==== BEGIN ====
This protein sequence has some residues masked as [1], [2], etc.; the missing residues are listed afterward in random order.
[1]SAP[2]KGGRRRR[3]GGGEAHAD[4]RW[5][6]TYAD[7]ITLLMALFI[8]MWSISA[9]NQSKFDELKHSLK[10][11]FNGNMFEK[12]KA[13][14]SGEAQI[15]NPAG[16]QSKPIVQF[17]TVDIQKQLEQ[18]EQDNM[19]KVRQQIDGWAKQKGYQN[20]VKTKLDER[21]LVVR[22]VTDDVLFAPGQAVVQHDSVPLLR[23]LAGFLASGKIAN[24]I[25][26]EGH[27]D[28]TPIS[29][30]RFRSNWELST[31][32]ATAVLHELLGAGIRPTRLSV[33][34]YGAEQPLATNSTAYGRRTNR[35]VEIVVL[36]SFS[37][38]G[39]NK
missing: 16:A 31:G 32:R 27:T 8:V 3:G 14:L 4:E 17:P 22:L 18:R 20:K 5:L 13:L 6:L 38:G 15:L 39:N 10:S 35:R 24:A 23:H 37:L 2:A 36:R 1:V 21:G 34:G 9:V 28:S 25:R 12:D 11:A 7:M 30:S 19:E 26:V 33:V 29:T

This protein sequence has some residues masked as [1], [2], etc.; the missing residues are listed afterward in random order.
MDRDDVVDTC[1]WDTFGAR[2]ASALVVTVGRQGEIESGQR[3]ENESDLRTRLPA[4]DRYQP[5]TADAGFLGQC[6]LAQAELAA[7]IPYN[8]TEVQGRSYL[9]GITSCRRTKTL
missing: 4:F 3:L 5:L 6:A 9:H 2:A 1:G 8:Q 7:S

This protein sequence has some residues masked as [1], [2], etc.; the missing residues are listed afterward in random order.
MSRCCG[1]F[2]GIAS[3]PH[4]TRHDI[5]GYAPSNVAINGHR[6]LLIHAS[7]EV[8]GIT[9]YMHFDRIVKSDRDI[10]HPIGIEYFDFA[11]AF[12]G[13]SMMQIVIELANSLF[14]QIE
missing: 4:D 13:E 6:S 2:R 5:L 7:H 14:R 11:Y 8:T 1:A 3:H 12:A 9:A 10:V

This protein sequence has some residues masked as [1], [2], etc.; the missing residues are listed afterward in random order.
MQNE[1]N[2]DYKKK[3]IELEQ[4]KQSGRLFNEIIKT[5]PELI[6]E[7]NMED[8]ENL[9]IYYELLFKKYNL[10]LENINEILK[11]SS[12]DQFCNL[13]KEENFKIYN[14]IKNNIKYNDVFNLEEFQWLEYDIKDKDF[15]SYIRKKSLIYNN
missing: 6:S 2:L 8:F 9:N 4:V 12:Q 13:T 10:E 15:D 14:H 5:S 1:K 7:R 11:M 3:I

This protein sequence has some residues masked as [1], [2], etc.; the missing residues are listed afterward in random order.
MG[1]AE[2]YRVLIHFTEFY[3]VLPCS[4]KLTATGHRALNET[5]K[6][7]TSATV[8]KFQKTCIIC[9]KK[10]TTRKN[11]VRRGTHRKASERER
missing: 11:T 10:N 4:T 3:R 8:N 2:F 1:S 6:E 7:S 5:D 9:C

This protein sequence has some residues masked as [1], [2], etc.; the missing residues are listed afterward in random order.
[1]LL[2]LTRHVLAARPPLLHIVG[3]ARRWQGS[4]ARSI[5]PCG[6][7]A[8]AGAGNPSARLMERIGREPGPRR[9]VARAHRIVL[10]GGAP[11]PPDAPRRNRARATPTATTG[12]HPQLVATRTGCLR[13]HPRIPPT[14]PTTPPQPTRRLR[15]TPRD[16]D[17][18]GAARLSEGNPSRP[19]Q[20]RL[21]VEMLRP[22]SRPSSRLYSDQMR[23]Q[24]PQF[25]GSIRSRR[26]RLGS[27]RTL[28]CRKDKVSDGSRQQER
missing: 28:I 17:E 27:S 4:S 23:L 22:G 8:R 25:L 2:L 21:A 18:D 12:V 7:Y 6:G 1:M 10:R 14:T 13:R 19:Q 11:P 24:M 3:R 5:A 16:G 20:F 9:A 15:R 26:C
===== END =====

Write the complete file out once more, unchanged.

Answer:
This protein sequence has some residues masked as [1], [2], etc.; the missing residues are listed afterward in random order.
[1]SAP[2]KGGRRRR[3]GGGEAHAD[4]RW[5][6]TYAD[7]ITLLMALFI[8]MWSISA[9]NQSKFDELKHSLK[10][11]FNGNMFEK[12]KA[13][14]SGEAQI[15]NPAG[16]QSKPIVQF[17]TVDIQKQLEQ[18]EQDNM[19]KVRQQIDGWAKQKGYQN[20]VKTKLDER[21]LVVR[22]VTDDVLFAPGQAVVQHDSVPLLR[23]LAGFLASGKIAN[24]I[25][26]EGH[27]D[28]TPIS[29][30]RFRSNWELST[31][32]ATAVLHELLGAGIRPTRLSV[33][34]YGAEQPLATNSTAYGRRTNR[35]VEIVVL[36]SFS[37][38]G[39]NK
missing: 16:A 31:G 32:R 27:T 8:V 3:G 14:L 4:E 17:P 22:L 18:R 20:K 5:L 13:L 6:L 38:G 15:L 39:N 10:S 35:R 24:A 23:H 37:L 2:A 36:R 1:V 21:G 34:G 9:V 28:S 25:R 12:D 11:A 7:M 30:S 19:E 26:V 33:V 29:T

This protein sequence has some residues masked as [1], [2], etc.; the missing residues are listed afterward in random order.
MDRDDVVDTC[1]WDTFGAR[2]ASALVVTVGRQGEIESGQR[3]ENESDLRTRLPA[4]DRYQP[5]TADAGFLGQC[6]LAQAELAA[7]IPYN[8]TEVQGRSYL[9]GITSCRRTKTL
missing: 4:F 3:L 5:L 6:A 9:H 2:A 1:G 8:Q 7:S

This protein sequence has some residues masked as [1], [2], etc.; the missing residues are listed afterward in random order.
MSRCCG[1]F[2]GIAS[3]PH[4]TRHDI[5]GYAPSNVAINGHR[6]LLIHAS[7]EV[8]GIT[9]YMHFDRIVKSDRDI[10]HPIGIEYFDFA[11]AF[12]G[13]SMMQIVIELANSLF[14]QIE
missing: 4:D 13:E 6:S 2:R 5:L 7:H 14:R 11:Y 8:T 1:A 3:H 12:A 9:A 10:V

This protein sequence has some residues masked as [1], [2], etc.; the missing residues are listed afterward in random order.
MQNE[1]N[2]DYKKK[3]IELEQ[4]KQSGRLFNEIIKT[5]PELI[6]E[7]NMED[8]ENL[9]IYYELLFKKYNL[10]LENINEILK[11]SS[12]DQFCNL[13]KEENFKIYN[14]IKNNIKYNDVFNLEEFQWLEYDIKDKDF[15]SYIRKKSLIYNN
missing: 6:S 2:L 8:F 9:N 4:V 12:Q 13:T 10:E 15:D 14:H 5:S 1:K 7:R 11:M 3:I

This protein sequence has some residues masked as [1], [2], etc.; the missing residues are listed afterward in random order.
MG[1]AE[2]YRVLIHFTEFY[3]VLPCS[4]KLTATGHRALNET[5]K[6][7]TSATV[8]KFQKTCIIC[9]KK[10]TTRKN[11]VRRGTHRKASERER
missing: 11:T 10:N 4:T 3:R 8:N 2:F 1:S 6:E 7:S 5:D 9:C

This protein sequence has some residues masked as [1], [2], etc.; the missing residues are listed afterward in random order.
[1]LL[2]LTRHVLAARPPLLHIVG[3]ARRWQGS[4]ARSI[5]PCG[6][7]A[8]AGAGNPSARLMERIGREPGPRR[9]VARAHRIVL[10]GGAP[11]PPDAPRRNRARATPTATTG[12]HPQLVATRTGCLR[13]HPRIPPT[14]PTTPPQPTRRLR[15]TPRD[16]D[17][18]GAARLSEGNPSRP[19]Q[20]RL[21]VEMLRP[22]SRPSSRLYSDQMR[23]Q[24]PQF[25]GSIRSRR[26]RLGS[27]RTL[28]CRKDKVSDGSRQQER
missing: 28:I 17:E 27:S 4:S 23:L 22:G 8:R 25:L 2:L 21:A 18:D 12:V 7:Y 6:G 1:M 10:R 14:T 13:R 19:Q 11:P 24:M 3:R 5:A 16:G 20:F 9:A 15:R 26:C